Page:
InterAccess is a Canadian artist-run centre and electronic media production facility in Toronto. Founded in 1982 as Toronto Community Videotex, InterAccess is Ontario's only exhibition space devoted exclusively to technological media arts. The Centre for Contemporary Canadian Art places the founding of InterAccess as a key moment in both the history of Canadian electronic art but also within a timeline of developments in international art, science, technology and culture.
In 1983, InterAccess was incorporated as a not-for-profit, artist-run access centre, under the name Toronto Community Videotex (TCV). It provided artists access to the Telidon system, a precursor of the World Wide Web. The early conception of electronic art placed the organization within the production cooperative system in Canada. TCV's members created artworks which fell within the more systems-based notions of art production, rather than the beaux-arts aesthetic of the museum., The name change to InterAccess in 1987 reflected a new focus on Macintosh graphics, multimedia production and a dial-up artists’ network (much like a Bulletin Board System, or BBS) known as Matrix.
InterAccess moved to a larger facility in 1995 allowing InterAccess to offer a gallery and production space that expanded its activities beyond simply access to multimedia production. The exhibitions began to emphasize the finished production and there was a particular focus on establishing an international presence for the centre. The exhibition Pandoras Box, a collaboration between InterAccess and Fylkingen New Music and Intermedia Art in Stockholm, Sweden in 2000, was billed as "the first international interactive encounter with art using remotely controlled robots."
In 2005, InterAccess moved to a renovated two-floor, three thousand square feet stand-alone building, allowing for more production space, a surround sound studio and a machine shop for constructing large-scale physical computing projects and installation.
The exhibition This must be the place: Vera Frenkel, David Rokeby, Nell Tenhaaf and Norman White was a reconsideration of the centre and as well the place of electronic art within art history. The four featured artists are pioneers in electronic and interactive art and have a history with InterAccess as both members and exhibitors.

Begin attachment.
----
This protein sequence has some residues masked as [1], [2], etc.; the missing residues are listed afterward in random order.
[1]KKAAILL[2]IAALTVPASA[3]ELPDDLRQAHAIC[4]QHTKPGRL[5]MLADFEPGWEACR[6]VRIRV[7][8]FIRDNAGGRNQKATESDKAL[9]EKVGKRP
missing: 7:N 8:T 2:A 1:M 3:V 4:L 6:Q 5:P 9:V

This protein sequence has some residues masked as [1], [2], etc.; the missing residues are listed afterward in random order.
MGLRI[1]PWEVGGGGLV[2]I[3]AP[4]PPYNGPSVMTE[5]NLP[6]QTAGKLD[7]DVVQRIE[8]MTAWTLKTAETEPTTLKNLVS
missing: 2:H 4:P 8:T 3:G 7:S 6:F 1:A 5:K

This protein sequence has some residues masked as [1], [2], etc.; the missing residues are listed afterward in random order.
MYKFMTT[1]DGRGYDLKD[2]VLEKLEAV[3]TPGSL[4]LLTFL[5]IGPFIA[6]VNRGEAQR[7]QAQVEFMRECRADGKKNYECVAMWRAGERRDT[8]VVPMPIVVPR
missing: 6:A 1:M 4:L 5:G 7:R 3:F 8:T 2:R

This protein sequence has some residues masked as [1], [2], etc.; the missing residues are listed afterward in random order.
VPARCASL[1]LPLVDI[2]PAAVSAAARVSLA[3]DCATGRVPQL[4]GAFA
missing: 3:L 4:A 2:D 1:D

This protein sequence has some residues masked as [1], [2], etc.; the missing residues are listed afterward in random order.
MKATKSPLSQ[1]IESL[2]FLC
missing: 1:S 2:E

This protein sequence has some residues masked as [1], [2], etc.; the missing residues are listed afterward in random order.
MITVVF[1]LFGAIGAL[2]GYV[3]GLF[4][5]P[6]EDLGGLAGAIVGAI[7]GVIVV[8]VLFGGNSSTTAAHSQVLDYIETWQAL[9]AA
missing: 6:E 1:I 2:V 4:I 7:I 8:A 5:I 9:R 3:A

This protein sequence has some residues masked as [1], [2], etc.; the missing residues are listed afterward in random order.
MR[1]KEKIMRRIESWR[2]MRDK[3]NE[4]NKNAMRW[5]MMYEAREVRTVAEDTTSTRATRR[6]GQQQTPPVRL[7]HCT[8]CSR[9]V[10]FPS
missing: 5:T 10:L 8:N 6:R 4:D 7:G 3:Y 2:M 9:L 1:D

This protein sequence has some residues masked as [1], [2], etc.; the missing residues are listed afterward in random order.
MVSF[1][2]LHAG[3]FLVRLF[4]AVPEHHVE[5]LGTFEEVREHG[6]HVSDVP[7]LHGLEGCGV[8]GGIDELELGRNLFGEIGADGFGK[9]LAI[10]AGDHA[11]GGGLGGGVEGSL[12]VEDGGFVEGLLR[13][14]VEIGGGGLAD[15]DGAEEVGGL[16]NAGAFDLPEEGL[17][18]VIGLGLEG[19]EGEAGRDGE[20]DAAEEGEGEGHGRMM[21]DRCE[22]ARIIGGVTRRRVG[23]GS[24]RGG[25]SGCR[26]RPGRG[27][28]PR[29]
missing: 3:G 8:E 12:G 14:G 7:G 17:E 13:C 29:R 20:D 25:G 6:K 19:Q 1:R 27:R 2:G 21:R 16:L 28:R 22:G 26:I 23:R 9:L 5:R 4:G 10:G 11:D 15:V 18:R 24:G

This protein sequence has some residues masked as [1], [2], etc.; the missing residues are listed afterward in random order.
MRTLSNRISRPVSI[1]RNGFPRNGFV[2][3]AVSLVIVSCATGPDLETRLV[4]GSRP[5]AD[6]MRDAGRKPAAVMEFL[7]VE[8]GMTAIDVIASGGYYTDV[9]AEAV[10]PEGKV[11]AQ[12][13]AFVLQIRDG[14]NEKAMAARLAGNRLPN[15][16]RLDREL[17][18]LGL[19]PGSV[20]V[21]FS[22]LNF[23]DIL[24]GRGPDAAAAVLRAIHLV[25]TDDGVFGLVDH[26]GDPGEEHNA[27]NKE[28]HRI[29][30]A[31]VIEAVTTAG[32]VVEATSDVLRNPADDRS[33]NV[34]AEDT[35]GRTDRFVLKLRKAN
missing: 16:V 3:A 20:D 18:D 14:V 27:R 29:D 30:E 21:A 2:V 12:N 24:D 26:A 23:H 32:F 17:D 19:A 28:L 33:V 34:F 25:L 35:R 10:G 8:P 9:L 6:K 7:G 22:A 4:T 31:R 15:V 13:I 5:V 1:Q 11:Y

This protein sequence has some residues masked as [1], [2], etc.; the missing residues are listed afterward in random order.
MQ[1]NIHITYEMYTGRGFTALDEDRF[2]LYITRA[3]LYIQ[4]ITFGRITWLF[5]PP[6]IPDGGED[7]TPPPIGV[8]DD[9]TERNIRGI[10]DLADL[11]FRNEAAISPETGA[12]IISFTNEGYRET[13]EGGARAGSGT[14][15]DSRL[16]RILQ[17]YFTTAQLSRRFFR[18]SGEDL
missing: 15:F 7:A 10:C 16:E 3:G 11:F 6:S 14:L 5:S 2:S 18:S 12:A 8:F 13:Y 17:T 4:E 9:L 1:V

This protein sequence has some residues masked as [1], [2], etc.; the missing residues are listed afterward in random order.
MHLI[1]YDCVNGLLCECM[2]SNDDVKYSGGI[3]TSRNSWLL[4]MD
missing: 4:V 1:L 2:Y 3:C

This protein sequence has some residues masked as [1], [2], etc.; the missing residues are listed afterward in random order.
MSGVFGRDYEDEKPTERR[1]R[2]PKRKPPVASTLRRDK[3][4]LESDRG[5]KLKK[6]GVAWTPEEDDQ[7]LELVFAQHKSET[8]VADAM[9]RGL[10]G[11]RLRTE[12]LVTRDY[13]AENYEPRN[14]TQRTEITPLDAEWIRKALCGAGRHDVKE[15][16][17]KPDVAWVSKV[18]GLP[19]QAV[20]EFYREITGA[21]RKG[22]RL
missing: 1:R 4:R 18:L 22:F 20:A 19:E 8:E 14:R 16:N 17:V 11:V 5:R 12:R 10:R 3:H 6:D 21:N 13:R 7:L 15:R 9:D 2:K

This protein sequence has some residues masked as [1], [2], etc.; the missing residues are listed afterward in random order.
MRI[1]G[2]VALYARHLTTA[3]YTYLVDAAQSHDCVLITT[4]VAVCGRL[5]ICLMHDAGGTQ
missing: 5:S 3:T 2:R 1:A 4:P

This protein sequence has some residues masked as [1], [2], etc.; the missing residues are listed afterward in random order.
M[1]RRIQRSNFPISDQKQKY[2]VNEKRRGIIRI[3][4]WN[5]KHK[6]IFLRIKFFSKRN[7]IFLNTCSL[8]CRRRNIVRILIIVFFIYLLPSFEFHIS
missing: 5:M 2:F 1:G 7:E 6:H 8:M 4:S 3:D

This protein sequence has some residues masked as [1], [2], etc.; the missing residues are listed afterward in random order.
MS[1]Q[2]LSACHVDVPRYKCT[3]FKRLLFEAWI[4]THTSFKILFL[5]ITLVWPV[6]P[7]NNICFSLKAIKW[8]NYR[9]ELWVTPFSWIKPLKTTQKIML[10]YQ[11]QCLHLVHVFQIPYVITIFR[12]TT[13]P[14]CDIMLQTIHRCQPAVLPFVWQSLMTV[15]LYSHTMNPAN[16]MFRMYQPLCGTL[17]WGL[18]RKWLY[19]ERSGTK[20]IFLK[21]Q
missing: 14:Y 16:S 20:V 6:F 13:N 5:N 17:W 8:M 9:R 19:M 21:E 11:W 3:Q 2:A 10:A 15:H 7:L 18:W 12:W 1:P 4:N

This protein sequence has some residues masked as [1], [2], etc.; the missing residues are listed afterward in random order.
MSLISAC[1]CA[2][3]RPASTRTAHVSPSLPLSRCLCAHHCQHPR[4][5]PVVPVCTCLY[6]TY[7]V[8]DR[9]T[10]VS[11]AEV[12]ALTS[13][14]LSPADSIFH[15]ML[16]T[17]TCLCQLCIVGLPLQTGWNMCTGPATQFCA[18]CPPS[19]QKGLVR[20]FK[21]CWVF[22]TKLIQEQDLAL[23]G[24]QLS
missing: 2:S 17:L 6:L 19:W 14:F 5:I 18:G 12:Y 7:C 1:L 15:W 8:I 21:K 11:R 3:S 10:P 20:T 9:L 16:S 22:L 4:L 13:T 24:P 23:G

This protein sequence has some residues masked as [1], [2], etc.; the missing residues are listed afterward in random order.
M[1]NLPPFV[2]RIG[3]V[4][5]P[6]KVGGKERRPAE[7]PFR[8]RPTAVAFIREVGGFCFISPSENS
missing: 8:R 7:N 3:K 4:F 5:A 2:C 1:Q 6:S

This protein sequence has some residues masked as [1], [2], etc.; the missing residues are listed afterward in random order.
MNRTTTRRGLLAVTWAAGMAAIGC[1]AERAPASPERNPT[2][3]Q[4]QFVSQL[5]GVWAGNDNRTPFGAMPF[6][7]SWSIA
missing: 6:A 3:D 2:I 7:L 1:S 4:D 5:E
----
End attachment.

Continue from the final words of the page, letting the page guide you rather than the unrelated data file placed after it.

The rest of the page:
- Centre for Contemporary Canadian Art "Timeline of Digital Art"
- Shaw, "Cultural Democracy and Institutional Difference", p. 31
- Dowler, "Interstitial Aesthetics and the Politics of Video at the Canada Council", pp. 35-6
- Hough, "Beyond the Gallery (Electronic Mail Art)", p. 15
- Mann, "The Matrix Artists' Network: An Electronic Community", pp. 230-31
- Bull, "Radio Art in a Gallery?", p. 162
- Herst, "The Disembodied Eye", p. 122
- Schilling, This must be the place, p. 7
- Schilling, This must be the place, p. 8
- http://www.interaccess.org/exhibitions/index.php?id=55 The Networked City
- Bull, Hank. "Radio Art in a Gallery?" TDR Vol. 37, No. 1 (Spring, 1993): 161-166.
- Dick, Terence. "Controller: Artists Crack the Game Code." Border Crossings 25 No. 2 (June 2006): 113-14.
- Dowler, Kevin. "Interstitial Aesthetics and the Politics of Video at the Canada Council." 'Mirror Machine: Video and Identity. Janine Marchessault, ed. Toronto: YYZ Books, 1995. 35-50. ISBN 0-920397-13-1
- Herst, Beth. Pandora's Box. PAJ: A Journal of Performance and Art Vol. 24, No. 1, Intelligent Stages: Digital Art and Performance (Jan. 2002): 122-126.
- Hough, Robert. "Beyond the Gallery (Electronic Mail Art)." This Magazine Vol. 27, Iss. 4 (Nov. 1993): 15.
- Mann, Jeff. "The Matrix Artists' Network: An Electronic Community." Leonardo Vol. 24, No. 2, Connectivity: Art and Interactive Telecommunications (1991): 230-231.
- Schilling, Mark. "This must be the place: Vera Frenkel, David Rokeby, Nell Tenhaaf and Norman White." para-para- 022: Parachute Magazine No. 122 (April 2006), 7-8.
- Shaw, Nancy. "Cultural Democracy and Institutionalized Difference: Intermedia, Metro Media." Mirror Machine: Video and Identity. Janine Marchessault, ed. Toronto: YYZ Books, 1995. 26-34. ISBN 0-920397-13-1